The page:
Ornge says this year is already the worst yet for laser strikes, with two of its air ambulance helicopters hit Sunday in incidents that caused a possible eye injury to a pilot and grounded his aircraft for hours.
The agency said the pilot’s helicopter had just left Barrie to deliver a patient to Toronto’s Sunnybrook hospital when it was struck by a green laser around 10 p.m.
Director of helicopter flight operations Peter Cunnington said the pilot wasn’t impacted by the strike until he walked into Sunnybrook himself and the bright lights bothered his left eye. He was assessed in the hospital for suspected eye damage and told not to fly for the rest of his 7 p.m. to 7 a.m. shift.
That forced the aircraft — one of two assigned to a 250-kilometre radius from Toronto — to stay grounded. Ornge managed to cope with the reduced capacity and said the incident was reported to South Simcoe police and Transport Canada.
It was the second strike that day and the latest concerning example of lasers being pointed at Ornge aircraft, putting not just pilots and crew but also their patients at risk.
There have been 13 laser strikes so far in 2016, already surpassing the 11 total in 2015, which was the highest year since Ornge started keeping track in 2012. There were between eight and nine a year from 2012 and 2014.
“Where it used to be few and far between, the events only seem to be increasing,” said Cunnington, who has himself been hit by a laser while flying. He wasn’t hurt by the “momentary flash” but it distracted him.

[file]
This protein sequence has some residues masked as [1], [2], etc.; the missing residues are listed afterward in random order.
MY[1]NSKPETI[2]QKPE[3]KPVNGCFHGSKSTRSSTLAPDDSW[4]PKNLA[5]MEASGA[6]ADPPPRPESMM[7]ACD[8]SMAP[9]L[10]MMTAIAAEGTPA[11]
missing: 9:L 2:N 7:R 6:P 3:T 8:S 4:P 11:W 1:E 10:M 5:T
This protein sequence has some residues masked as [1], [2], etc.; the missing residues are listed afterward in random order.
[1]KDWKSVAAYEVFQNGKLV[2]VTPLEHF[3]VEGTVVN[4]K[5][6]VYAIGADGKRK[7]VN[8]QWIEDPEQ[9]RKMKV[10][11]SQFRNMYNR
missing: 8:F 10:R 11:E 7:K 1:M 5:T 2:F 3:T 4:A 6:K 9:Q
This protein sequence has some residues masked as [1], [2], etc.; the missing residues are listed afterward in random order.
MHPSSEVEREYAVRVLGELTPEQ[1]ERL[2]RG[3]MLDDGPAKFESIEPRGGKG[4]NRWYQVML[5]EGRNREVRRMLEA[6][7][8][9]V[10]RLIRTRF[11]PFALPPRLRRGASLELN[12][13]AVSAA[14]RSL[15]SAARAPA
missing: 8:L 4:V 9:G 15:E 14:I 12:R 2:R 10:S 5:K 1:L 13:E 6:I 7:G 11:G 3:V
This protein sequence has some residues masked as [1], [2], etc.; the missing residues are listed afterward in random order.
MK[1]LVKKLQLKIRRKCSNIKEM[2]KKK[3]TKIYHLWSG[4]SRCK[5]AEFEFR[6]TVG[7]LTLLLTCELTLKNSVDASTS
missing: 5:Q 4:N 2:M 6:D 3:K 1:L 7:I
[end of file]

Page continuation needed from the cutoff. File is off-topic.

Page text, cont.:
In total, there have now been 49 laser incidents in the last four years, including the one early Sunday when a Kenora-based Ornge helicopter was hit by a green laser while carrying a patient to Winnipeg.
That laser exposure lasted two minutes and no one was injured, the agency said.
Cunnington said the roll-out of night-vision goggles for Ornge pilots on night flights should hopefully cut the visibility of lasers aimed at the service’s air fleet.
The increasing prevalence of powerful hand-pointed lasers has led to a dramatic spike in incidents of them being pointed at aircraft, with Transport Canada logging nearly 600 such incidents last year alone.
Cunnington said that while Ottawa has launched a public-safety campaign warning of the dangers of laser pointers — an effort Ornge was involved in — the message doesn’t seem to be getting through.
While it is a criminal offence to flash a laser at airborne vehicles, he said that in his view people aren’t thinking twice before doing it.
“My main concern, I think, is I would hope that the authorities have better means of tracking these people down. Even if you read the papers, the amount of people that actually wind up getting charged with a criminal offence on this isn’t that high,” Cunnington said.
“The fines are huge but it doesn’t seem that that many people are being charged. There are some, but there doesn’t seem to be enough to deter the behaviour.”